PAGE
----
• Martyn Wild

Governance is à la mode!

Updated: Jul 25, 2021

By Martyn Wild.

At MARQAM, we’re asked to do a fair bit of portfolio construction. Asset allocation, manager selection and trade execution tend to fill up our day. As an industry we seem to be obsessed with buying, selling and finding ever-more creative methods to deploy capital. However, successful investing is far more than just what you do, it’s also very much about how you do it.

You see, while a solid investment process is critical to long-term wealth creation, it’s not the full answer; far from it. In fact, if we consider the investment process to be the muscles of the 'investment body', governance is assuredly the skeleton from which the muscles hang. We think that governance should be à la mode (in fashion) because done properly, it dramatically improves the quality and consistency of the investment decision.

What is investment governance?

Governance is essentially the supporting policies and procedures within in which the principal function operates. A robust governance framework enables advisers and managers to focus on their key competencies, avoid expensive distractions and, importantly, meet their regulatory obligations in full. In short, far from being a necessary evil, it’s a critical component of your investment success and that of your clients.

Key parts of a robust governance framework

All investment/financial advice-orientated firms require at least the following governance component parts before investing can occur:

1. A statement of Investment Philosophy and Beliefs – this is a document that clearly articulates core value statements relating to the role of the investment adviser/manager. The Investment Philosophy & Beliefs document enables the adviser/manager to define the scope and characteristics of their investment activities. Colloquially, it is an articulation of ‘the way we do things around here’. Comprised of two parts:

a. The Investment Philosophy – structured as a series of statements, the Investment Philosophy describes the fundamental tenets to which all investment activities must adhere. Examples could be a focus on portfolio construction as the primary driver of returns or whether to pursue active management. As a consequence, once established they are rarely (if ever) changed

b. The Investment Beliefs – a detailed articulation of the principals by which the adviser will undertake investment related activities. Examples might be a focus on long term investing or preference for outcome-based solutions rather than static growth portfolios like ‘70/30’ balanced funds. Beliefs are challenged in light of new data and experience so as to maximise the consistency and quality of investment related activities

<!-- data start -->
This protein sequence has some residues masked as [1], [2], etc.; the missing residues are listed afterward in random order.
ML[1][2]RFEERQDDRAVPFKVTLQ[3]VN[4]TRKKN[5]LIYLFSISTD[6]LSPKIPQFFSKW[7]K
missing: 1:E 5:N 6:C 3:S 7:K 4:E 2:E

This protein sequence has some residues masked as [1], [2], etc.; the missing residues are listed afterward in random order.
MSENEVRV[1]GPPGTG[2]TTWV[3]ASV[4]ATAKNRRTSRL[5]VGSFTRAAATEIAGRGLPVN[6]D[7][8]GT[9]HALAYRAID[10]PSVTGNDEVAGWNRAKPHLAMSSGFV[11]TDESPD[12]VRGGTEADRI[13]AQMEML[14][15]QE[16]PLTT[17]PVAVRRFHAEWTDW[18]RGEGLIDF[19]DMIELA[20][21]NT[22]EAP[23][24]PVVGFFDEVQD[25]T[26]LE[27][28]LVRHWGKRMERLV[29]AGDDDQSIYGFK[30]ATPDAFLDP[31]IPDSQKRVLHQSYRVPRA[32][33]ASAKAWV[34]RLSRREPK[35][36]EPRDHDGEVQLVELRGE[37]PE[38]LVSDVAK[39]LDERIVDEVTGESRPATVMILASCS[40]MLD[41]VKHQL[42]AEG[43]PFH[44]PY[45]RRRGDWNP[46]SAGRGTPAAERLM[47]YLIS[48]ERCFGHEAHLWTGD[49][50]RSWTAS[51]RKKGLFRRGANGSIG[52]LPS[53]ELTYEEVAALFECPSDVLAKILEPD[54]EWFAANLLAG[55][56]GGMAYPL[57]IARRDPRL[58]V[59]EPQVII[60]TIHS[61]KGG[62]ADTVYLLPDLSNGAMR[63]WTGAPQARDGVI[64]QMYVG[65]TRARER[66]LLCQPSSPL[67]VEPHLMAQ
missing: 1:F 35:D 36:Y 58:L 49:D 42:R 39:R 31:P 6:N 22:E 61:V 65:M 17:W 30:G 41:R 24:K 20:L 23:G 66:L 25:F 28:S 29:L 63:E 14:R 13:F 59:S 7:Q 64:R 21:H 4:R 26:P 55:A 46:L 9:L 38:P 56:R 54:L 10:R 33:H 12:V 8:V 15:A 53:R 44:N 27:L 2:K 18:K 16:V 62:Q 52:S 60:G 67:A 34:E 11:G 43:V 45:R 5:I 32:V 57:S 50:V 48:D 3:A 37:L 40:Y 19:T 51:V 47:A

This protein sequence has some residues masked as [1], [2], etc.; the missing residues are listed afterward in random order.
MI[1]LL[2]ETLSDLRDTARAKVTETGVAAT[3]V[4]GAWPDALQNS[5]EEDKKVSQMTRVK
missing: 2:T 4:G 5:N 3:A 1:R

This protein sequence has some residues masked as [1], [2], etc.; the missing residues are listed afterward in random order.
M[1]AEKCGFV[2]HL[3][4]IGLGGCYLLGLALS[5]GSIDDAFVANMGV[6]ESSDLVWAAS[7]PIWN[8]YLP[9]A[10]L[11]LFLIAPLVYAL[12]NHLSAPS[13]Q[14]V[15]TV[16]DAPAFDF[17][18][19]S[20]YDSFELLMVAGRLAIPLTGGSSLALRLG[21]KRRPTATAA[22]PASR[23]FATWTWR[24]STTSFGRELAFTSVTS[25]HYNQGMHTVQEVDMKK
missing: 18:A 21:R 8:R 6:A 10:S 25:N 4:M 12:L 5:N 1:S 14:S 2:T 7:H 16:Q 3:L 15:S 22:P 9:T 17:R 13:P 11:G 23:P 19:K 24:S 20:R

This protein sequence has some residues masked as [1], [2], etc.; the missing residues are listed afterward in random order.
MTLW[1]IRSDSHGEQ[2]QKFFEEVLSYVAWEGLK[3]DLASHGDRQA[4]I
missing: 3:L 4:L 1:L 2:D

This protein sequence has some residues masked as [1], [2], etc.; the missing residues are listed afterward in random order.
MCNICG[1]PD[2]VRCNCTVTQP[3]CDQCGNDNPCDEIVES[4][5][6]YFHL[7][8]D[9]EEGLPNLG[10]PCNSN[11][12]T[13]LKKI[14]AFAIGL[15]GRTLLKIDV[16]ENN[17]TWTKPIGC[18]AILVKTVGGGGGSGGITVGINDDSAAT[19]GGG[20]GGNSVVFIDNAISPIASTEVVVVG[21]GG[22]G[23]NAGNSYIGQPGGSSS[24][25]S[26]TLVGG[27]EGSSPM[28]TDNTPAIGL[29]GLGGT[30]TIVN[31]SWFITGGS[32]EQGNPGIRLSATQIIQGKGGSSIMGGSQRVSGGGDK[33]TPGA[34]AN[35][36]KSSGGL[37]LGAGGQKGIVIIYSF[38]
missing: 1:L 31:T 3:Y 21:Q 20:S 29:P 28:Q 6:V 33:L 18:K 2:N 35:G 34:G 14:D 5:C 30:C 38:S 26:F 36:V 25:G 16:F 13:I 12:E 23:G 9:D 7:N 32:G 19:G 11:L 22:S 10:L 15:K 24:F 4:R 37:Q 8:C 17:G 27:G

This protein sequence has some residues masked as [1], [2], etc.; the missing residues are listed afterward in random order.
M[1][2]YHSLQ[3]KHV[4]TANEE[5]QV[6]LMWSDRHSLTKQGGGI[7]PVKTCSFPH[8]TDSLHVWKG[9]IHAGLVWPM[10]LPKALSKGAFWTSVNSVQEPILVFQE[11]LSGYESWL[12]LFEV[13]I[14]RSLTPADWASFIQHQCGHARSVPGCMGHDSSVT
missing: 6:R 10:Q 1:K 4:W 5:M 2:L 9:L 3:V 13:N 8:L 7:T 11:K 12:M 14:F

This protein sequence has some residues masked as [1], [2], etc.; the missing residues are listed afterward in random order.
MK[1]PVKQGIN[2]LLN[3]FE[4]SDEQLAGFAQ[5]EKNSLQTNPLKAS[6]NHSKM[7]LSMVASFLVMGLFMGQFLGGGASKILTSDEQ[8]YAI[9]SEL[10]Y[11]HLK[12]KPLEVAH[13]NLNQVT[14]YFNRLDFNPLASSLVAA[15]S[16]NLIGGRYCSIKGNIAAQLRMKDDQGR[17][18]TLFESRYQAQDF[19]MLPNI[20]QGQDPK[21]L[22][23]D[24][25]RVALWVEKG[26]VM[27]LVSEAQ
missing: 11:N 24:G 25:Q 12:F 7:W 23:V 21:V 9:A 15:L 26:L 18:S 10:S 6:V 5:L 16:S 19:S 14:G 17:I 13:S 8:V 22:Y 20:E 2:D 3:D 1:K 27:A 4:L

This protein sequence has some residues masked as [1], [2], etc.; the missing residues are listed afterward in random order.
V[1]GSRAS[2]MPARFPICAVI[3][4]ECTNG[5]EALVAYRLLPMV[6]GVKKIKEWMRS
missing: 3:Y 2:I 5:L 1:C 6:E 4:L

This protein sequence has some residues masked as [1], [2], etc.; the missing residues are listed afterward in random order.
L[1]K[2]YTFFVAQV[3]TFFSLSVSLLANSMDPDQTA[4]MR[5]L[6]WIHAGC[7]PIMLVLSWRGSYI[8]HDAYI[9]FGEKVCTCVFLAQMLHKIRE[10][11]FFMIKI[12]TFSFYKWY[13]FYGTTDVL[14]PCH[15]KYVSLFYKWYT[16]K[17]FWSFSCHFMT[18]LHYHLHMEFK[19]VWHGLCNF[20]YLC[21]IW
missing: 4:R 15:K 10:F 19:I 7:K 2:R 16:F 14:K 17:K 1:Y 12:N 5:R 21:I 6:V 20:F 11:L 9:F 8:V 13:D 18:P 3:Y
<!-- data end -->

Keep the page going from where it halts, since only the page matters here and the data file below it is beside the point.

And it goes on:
2. An Investment Committee – it is crucial that all investment-led businesses maintain a body that oversees the investment function. The committee sets objectives and ensures that they are delivered upon by the executive. While there is no universally agreed framework as to what makes a ‘good’ investment committee, best practice suggests that it should demonstrate the following characteristics at a minimum:

a. Clarity of purpose and the resolve to drive improved client outcomes – being clear about its core values (not least its Investment Philosophy) and how it defines success

b. Diversity in Committee member background, but with the majority having distinct and verifiable investment experience

c. A common understanding of the roles of each Committee member and a clear determination to challenge conventional wisdom using facts and verified theory (not opinions)

d. Maintain a well-articulated governance approach (sometimes referred to as an Investment Policy Statement) for managing the portfolio, the hiring and firing investment managers, execution of the investment strategy and evolving the investment process

e. To provide guidance to the managerial team in accordance with the points above – colloquially stated as; ‘committees guide, they do not decide’

3. A charter - at its most basic level, the charter articulates the overall function and operating rhythm of the committee as it strives to deliver the best possible client outcomes. It is the mechanism by which the Investment Committee executes decisions. The charter also facilitates effective benchmarking of those decisions and ensures accountability

Follow the latest fashion!

As the need for quality financial advice continues to grow, the role for an effective governance framework has never been greater. With a rapid increase in the adoption of managed accounts, planners have even more to think about as they expand outside their traditional role of advice to a full-service proposition. Making money, while never easy, is that much harder without a supporting governance policy.

Don’t get caught in the wrong outfit.

For more information or to talk to a member of the MARQAM team, please click here.

MARQAM is a privately-owned, boutique consulting company focused on providing superior investment outcomes for clients and greater profitability for businesses. We are not affiliated with any other financial institution

Disclaimer: The information provided here is for interest purposes only and does not constitute investment advice or a recommendation of any kind.

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